Posted March 11, 2019 08:30:13The US dollar has soared since the beginning of March.
The Dow Jones industrial average had fallen for three straight days, while the S&P 500 index has lost more than 200 points in a month.
However, the rally is not the only reason why the US has been able to pull ahead of Japan in gold prices.
While the world’s two biggest economies have seen their gold prices tumble over the past week, a more significant trend has been emerging.
On Monday, China began an official devaluation of the yuan, the country’s main currency.
It was the first devaluation since the global financial crisis.
This devaluation will be accompanied by a massive pullback in the yuan’s value.
While China is the largest producer of gold in the world, it is the world leader in gold production.
Gold imports from China have plummeted, and this has created a huge demand for US-made gold.
In a move to support its dollar, China has been raising the gold import limit from US$1,200 to US$2,200 per ounce.
This means that if a buyer wants to buy gold in China, it will have to pay a premium to its value in the USD.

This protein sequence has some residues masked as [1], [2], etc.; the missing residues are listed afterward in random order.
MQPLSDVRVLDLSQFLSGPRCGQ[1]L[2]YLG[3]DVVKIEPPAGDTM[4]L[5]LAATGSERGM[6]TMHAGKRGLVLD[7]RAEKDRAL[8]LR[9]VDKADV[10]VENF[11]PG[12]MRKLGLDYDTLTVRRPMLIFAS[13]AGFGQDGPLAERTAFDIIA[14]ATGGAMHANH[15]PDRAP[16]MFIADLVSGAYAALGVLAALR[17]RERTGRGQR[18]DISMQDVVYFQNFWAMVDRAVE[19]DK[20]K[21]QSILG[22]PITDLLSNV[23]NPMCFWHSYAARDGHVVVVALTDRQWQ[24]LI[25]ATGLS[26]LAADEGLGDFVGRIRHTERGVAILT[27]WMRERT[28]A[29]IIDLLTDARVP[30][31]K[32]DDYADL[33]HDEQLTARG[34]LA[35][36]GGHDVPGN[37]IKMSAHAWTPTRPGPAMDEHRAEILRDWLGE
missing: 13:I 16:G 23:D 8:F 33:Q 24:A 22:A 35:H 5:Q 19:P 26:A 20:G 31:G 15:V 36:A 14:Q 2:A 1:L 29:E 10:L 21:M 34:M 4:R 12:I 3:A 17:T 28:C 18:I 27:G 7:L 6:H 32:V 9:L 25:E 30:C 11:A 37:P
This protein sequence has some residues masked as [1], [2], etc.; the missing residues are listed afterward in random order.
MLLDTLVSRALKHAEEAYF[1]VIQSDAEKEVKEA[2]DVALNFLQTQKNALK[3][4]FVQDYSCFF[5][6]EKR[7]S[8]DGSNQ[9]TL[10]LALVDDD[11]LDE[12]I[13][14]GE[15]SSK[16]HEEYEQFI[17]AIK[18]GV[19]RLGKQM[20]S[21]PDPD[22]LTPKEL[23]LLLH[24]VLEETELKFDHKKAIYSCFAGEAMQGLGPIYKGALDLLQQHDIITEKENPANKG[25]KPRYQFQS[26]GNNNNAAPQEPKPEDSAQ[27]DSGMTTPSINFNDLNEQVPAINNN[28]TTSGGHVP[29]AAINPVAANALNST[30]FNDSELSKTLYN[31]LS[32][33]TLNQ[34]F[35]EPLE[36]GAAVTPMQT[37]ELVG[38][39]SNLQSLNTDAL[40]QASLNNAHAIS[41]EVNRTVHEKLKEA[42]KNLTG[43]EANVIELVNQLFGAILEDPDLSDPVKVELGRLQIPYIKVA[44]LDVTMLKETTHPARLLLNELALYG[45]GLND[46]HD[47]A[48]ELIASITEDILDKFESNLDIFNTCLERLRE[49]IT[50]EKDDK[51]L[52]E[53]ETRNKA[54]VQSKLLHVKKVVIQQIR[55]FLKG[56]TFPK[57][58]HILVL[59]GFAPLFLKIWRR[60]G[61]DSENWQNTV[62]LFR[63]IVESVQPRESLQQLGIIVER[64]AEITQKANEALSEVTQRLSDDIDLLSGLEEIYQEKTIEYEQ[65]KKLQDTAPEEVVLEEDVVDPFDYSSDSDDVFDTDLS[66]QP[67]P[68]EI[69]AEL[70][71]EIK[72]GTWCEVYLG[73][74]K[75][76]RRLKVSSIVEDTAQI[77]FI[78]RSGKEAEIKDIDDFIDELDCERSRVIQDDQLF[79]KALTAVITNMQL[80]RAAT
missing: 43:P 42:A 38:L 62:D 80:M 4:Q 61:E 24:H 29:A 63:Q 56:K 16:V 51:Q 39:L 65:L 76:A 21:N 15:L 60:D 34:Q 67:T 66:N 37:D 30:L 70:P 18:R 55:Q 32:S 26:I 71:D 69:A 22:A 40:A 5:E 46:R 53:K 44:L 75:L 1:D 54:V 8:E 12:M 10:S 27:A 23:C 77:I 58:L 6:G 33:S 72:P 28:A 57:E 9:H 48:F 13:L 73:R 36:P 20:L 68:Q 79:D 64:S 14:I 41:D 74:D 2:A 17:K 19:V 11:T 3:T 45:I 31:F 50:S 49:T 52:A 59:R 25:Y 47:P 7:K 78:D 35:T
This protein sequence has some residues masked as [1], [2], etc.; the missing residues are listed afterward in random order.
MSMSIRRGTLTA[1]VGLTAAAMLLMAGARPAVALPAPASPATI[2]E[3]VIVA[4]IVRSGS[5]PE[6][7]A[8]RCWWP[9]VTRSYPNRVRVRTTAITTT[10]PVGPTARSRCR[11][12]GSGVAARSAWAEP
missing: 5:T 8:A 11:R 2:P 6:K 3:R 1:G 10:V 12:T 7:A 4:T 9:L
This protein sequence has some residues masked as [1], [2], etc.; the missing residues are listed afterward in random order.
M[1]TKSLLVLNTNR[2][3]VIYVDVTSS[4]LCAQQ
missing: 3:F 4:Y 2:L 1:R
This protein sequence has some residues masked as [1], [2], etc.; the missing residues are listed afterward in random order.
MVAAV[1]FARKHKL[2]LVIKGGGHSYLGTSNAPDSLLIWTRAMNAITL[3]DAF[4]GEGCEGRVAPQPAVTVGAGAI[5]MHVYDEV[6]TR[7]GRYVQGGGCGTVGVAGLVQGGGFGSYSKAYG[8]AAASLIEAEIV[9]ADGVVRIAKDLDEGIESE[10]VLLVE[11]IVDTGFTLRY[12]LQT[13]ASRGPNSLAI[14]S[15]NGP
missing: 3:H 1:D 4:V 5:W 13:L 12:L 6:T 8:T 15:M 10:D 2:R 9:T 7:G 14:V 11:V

This could also make it more expensive for Chinese investors to buy US-produced gold.
The US has had a steady increase in gold demand from China since the end of last year.
The country’s economy has grown more than 10 percent per year and its inflation rate is around 4 percent.
China is not just seeking to boost its own gold imports.
As it seeks to reduce the cost of goods and services, it has also been tightening its currency controls.
The latest devaluation has made US-dollar trading more expensive and made it more difficult for US gold producers to access foreign capital.
The move has also put the US dollar in a position to gain market share in China.
China has been buying US-manufactured gold to fill its domestic demand for the precious metal, and the country has been increasing its purchases in response to US weakness in the dollar.
Gold is one of the world the biggest investments.
China’s gold reserves are around US$800bn.
Gold markets are still reeling from the massive sell-off in gold and silver prices that took place in early February, and it has been unclear whether the US would follow suit.
But the US is likely to make its mark in the global gold market.
Gold prices have rallied on both sides of the Pacific, with gold futures up more than 20 percent since March 1, according to Bloomberg Intelligence.
The price of gold rose by about 10 percent in Australia on Monday, while gold prices in China and South Korea rose by at least 15 percent.